NEVER buy the Extended Warranty. The ESP is more money for Best Buy or whomever! The salesman makes for "gip" (gross profit) from the ESP than he does for the actual product, and if you buy a high quality brand (Panasonic, Sony, JVC, Technics, etc), you're more likely to get eaten by a shark than have the product fail. Do your research, get a competitive price, buy a quality brand and you'll have no problems. If worse comes to worst, get the best prices and go to Sears. They'll back up their products for longer than a year, and they usually have competitive prices and products. The best advice I have when it comes to electronics (and I have TONS of stuff and never a failure) is to be careful and never impulse shop!

08-11-2001, 08:05 AM

My wife is a manager at Wal-Mart, and what you did does cost that particular store money. In the end, though, it's always the individual store that suffers, not Wal-Mart corporate. And of course, it affects my wife's paycheck... :(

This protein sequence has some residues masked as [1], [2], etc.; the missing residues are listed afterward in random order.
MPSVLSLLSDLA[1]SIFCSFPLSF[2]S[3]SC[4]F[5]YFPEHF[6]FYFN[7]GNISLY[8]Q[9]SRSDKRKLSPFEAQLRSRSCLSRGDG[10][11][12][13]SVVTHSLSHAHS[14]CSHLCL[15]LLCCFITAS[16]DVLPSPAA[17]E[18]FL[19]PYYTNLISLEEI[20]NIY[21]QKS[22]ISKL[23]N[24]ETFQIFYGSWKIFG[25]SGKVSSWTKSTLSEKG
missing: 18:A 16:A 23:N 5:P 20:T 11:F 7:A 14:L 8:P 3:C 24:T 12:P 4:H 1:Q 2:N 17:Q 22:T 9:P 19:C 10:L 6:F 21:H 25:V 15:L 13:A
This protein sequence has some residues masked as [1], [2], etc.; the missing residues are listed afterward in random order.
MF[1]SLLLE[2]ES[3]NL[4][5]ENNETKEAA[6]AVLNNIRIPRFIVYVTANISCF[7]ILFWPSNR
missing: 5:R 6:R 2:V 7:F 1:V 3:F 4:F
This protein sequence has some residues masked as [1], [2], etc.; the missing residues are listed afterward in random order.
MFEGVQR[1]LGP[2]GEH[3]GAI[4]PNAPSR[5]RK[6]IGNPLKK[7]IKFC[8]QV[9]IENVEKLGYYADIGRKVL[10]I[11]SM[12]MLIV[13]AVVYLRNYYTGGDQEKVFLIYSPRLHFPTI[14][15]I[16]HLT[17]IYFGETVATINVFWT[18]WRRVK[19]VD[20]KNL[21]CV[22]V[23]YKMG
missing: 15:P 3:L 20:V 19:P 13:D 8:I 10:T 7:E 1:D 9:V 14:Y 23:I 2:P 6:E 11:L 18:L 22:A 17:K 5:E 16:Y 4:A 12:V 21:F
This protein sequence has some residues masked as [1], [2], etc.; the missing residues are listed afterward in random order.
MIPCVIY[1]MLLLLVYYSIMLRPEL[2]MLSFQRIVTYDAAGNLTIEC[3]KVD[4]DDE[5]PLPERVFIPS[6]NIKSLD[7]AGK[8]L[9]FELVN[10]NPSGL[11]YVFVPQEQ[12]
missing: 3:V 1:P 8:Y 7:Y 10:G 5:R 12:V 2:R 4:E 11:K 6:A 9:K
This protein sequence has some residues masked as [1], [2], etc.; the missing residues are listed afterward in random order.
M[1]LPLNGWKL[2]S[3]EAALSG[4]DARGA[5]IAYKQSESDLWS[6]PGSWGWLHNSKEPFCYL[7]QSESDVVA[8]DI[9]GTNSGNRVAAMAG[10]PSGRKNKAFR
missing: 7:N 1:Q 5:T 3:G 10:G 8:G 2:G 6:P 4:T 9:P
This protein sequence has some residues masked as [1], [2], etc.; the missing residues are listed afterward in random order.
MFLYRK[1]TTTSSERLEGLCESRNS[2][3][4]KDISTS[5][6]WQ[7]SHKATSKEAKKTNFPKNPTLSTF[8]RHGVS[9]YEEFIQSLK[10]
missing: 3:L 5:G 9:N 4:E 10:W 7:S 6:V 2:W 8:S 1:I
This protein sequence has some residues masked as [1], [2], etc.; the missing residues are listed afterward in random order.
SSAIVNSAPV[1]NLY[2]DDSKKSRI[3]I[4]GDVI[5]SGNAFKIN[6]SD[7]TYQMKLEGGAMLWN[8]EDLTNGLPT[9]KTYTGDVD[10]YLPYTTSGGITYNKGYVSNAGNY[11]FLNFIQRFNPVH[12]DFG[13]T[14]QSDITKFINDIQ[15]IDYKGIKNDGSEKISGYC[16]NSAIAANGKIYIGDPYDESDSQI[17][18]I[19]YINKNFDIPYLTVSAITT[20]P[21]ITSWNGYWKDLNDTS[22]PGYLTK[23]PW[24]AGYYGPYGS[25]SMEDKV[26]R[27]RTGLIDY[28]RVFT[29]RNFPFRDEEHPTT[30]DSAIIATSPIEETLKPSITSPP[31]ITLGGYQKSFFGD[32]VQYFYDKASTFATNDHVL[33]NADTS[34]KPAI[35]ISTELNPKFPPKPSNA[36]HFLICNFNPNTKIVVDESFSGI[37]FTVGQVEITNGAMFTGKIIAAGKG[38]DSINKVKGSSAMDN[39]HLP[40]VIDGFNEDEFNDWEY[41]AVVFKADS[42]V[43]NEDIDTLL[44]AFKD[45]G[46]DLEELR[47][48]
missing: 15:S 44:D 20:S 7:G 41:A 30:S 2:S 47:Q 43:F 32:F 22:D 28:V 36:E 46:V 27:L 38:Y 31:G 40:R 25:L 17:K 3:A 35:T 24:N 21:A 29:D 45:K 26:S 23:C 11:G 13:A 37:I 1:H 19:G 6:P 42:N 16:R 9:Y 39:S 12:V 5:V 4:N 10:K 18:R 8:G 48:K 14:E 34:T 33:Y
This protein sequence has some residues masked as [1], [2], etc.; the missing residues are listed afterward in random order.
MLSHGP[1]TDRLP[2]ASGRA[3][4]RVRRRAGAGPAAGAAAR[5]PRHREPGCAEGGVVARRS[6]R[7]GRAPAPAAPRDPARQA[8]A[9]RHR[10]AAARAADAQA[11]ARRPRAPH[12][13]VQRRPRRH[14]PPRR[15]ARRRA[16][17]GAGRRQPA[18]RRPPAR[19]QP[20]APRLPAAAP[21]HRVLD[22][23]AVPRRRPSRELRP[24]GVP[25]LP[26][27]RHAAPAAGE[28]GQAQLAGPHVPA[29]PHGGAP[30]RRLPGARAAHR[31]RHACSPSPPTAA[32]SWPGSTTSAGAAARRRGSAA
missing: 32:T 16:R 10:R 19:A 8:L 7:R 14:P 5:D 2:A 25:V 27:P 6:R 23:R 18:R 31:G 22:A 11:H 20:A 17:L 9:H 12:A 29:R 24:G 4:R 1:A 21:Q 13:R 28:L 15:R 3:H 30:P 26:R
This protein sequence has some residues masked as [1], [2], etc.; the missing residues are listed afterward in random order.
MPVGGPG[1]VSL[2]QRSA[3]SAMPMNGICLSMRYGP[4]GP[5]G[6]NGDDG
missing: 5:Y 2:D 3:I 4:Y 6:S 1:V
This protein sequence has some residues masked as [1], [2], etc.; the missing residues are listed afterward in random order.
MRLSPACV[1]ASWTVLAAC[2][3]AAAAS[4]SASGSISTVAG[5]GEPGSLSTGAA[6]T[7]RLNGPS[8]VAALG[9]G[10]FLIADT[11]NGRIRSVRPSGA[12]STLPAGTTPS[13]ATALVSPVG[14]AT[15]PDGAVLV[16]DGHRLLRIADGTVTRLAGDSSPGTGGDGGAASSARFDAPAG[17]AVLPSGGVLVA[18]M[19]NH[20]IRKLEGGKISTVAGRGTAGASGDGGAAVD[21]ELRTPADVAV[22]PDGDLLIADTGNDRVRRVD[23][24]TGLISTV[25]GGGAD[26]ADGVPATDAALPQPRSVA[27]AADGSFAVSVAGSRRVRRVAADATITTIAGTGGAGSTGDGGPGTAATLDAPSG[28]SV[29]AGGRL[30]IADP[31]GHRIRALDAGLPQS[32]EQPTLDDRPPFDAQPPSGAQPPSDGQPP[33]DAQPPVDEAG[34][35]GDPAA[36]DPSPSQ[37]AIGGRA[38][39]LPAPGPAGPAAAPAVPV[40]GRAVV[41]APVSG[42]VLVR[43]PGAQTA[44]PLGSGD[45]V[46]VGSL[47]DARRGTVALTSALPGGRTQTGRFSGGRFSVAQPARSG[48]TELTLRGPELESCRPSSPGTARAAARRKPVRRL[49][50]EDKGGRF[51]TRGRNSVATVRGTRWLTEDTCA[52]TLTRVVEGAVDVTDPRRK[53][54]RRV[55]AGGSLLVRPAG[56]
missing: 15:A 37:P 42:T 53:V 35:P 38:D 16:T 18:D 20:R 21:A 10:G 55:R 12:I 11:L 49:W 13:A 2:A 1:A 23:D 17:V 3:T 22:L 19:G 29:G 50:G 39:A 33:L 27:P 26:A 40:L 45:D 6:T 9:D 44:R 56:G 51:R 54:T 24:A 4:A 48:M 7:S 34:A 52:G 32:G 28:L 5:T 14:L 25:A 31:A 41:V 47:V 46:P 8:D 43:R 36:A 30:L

The Bad Guy
08-11-2001, 11:34 AM

Then the info my friend who works at WalMart in electronics gave me was wrong.

He told me they just ship the defective PS2 back to Sony and they receive a new one at no cost to WalMart.

08-11-2001, 11:51 AM
They should do it that way. That is how the majority of retail stores operate. They get a defective product, the get an RMA (return merchandise authorization) from the vendor and get it replaced.

08-11-2001, 12:04 PM
In most cases that's true, but often times if they can't prove that it was purchased at their store (and in your case, obviously, they can't) they end up having to eat a "restocking fee" which could be up to 10% of the item's cost...

Bishop, most companies only issue an RMA for a product if you can prove that you bought it. In this case, Wal-Mart didn't, and cannot prove otherwise.